Definition

  • Bow-Hunter syndrome (Rotational vertebral artery occlusion syndrome) is a symptomatic vertebrobasilar insufficiency caused by mechanical compression of the vertebral artery (VA) at the level of the atlanto-axial joint during head rotation within the normal physiologic range

Etiopathogenesis

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Clinical presentation

  • clinical symptoms are provoked by unilateral rotation of the head (combined with retroflection), which disappear after returning the head to the neutral position
    • transient vertigo, visual disturbances
    • drop attack or syncope
    • TIA/stroke in the posterior circulation
  • usually present in concomitant contralateral vertebral artery pathology (hypoplasia, stenosis/occlusion), which means that the dominant vertebral artery is compressed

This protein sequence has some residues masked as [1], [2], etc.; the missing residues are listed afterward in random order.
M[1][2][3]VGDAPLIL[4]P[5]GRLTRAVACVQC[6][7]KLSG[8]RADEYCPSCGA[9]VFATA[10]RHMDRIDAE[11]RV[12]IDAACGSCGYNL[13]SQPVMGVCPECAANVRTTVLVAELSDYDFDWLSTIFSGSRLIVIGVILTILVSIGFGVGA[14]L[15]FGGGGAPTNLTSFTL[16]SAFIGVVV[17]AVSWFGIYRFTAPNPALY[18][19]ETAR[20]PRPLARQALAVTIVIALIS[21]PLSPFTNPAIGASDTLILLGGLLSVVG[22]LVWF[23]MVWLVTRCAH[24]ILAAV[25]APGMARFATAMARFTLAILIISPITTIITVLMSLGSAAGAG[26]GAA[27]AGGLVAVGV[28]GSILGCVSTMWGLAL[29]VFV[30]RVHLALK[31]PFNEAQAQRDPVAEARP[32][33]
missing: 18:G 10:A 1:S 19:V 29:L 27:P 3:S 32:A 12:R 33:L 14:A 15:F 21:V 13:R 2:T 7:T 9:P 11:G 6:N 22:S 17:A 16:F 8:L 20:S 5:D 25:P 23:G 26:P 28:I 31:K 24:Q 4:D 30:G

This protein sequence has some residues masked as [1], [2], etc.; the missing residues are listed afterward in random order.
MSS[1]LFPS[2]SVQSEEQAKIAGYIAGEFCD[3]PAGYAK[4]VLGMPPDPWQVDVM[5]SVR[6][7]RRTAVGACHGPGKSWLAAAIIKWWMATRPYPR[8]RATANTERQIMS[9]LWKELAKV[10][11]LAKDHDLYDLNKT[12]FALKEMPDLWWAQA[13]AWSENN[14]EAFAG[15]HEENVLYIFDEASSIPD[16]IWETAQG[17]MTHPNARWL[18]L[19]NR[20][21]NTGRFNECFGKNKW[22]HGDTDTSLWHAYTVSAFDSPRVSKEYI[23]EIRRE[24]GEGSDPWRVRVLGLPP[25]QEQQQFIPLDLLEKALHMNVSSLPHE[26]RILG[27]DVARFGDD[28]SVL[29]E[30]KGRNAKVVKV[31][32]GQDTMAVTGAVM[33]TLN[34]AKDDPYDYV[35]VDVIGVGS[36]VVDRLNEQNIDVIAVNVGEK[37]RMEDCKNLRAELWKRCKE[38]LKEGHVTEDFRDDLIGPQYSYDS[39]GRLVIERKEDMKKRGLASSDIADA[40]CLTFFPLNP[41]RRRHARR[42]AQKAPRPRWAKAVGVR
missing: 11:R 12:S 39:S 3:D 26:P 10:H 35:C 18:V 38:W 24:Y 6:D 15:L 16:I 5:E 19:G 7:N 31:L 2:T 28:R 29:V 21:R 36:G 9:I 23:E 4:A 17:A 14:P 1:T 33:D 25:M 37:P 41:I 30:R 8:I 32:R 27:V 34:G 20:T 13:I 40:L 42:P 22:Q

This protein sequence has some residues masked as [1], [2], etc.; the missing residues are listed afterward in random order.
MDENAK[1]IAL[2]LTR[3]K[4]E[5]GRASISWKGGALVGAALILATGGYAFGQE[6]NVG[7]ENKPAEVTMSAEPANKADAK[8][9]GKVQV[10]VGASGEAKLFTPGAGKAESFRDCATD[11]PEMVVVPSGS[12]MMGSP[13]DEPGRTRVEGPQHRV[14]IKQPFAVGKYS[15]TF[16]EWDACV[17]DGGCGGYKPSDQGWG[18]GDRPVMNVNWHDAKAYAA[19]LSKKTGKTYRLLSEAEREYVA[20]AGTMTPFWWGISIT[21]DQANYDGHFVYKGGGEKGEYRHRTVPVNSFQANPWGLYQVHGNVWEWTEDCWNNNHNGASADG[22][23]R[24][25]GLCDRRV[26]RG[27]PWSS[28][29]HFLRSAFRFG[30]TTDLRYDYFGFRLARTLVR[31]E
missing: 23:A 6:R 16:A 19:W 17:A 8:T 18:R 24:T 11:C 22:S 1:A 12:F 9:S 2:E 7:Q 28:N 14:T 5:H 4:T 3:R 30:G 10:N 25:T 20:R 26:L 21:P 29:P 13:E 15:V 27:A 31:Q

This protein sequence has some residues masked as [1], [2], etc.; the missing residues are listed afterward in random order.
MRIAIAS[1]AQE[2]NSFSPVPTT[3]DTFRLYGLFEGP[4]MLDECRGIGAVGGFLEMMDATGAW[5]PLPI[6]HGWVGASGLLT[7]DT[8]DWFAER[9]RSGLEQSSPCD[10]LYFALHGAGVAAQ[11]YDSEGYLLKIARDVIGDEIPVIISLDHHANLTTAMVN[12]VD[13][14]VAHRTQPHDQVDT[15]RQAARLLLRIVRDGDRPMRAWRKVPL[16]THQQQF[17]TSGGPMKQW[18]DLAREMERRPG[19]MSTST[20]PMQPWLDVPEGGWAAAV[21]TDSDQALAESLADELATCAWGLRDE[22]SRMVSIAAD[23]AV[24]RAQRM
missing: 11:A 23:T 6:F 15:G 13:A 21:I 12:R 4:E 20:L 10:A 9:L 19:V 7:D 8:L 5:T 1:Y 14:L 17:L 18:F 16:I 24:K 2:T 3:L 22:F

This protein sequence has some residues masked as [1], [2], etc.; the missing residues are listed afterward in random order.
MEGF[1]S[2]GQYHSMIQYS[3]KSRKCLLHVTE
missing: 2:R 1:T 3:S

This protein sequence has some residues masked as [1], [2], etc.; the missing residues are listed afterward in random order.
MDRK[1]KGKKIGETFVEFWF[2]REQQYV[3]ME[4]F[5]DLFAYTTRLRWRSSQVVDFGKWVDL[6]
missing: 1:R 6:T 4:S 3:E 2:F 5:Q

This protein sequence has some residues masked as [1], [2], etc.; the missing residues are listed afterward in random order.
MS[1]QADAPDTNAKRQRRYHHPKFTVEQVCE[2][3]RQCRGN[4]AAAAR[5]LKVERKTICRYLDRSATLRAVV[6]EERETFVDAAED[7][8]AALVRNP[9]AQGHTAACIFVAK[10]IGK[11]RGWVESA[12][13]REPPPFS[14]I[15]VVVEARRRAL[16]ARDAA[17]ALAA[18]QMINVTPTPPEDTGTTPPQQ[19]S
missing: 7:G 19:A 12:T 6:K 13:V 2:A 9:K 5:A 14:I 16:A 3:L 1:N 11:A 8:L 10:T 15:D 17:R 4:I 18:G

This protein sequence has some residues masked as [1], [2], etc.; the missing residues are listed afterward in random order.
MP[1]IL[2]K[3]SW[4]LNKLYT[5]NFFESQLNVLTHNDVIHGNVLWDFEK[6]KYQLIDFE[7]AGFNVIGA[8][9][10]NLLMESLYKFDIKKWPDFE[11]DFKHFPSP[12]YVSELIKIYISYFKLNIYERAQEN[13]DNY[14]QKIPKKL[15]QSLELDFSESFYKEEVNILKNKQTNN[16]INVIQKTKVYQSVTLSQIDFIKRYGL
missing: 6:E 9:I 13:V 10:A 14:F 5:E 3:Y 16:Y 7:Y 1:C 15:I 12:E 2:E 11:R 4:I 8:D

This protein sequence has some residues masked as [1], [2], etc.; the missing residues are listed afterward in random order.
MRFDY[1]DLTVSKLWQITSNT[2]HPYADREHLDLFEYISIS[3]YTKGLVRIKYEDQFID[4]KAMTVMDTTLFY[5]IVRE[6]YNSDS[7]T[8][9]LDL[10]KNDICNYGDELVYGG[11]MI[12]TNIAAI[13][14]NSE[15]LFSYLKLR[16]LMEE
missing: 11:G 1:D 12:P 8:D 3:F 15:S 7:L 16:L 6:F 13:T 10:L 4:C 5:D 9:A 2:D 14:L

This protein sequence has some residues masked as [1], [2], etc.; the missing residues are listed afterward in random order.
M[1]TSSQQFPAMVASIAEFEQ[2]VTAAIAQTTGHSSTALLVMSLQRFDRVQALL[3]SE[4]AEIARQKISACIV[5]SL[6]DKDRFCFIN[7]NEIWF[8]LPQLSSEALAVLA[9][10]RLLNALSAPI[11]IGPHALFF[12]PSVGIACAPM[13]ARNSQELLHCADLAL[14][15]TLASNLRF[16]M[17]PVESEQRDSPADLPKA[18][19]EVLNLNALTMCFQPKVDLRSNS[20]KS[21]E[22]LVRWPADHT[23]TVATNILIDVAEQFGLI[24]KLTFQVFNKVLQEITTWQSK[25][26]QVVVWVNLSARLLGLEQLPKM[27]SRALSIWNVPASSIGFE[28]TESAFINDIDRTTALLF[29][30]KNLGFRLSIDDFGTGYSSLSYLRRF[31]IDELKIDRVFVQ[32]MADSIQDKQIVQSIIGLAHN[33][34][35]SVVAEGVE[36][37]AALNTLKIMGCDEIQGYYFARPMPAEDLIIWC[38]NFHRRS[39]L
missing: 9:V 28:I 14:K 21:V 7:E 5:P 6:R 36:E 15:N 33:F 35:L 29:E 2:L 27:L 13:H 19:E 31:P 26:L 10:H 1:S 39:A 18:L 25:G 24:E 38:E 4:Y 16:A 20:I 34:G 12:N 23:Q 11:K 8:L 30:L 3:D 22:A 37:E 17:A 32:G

Diagnostic evaluation

Dynamic Doppler ultrasonography

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Standard and dynamic cervical spine X-ray

  • detects morphological abnormalities in the spine
  • dynamic images assess for spinal instability
  • functional views should not be performed on trauma patients without the strict instructions of a clinician

Dynamic DSA

  • DSA is performed during symptomatic movement
  • enables to detect the side and level of the compression (can be anywhere from C6 input to C1/2 stage)
  • DSA can’t tell the exact cause of the compression

Dynamic CTA

  • able to detect the exact site and cause of the compression
  • higher radiation burden compared to DSA

Dynamic MRA

  • MR angiography can be a reliable and less invasive diagnostic tool and can be used instead of DSA
  • it is suitable for confirming sufficient postoperative decompression and for recurrence monitoring  (Anaizi, 2013)
Bow-hunter syndrom - hypertrophic transverse process with compression of vertebral artery (CTA)
Bow-Hunter syndrom - dynamic DSA demonstrates VA occlusion during head rotation
Bow-Hunter syndrom - dynamic MRA demonstrates VA occlusion during head rotation (Anaizi, 2014)

Management

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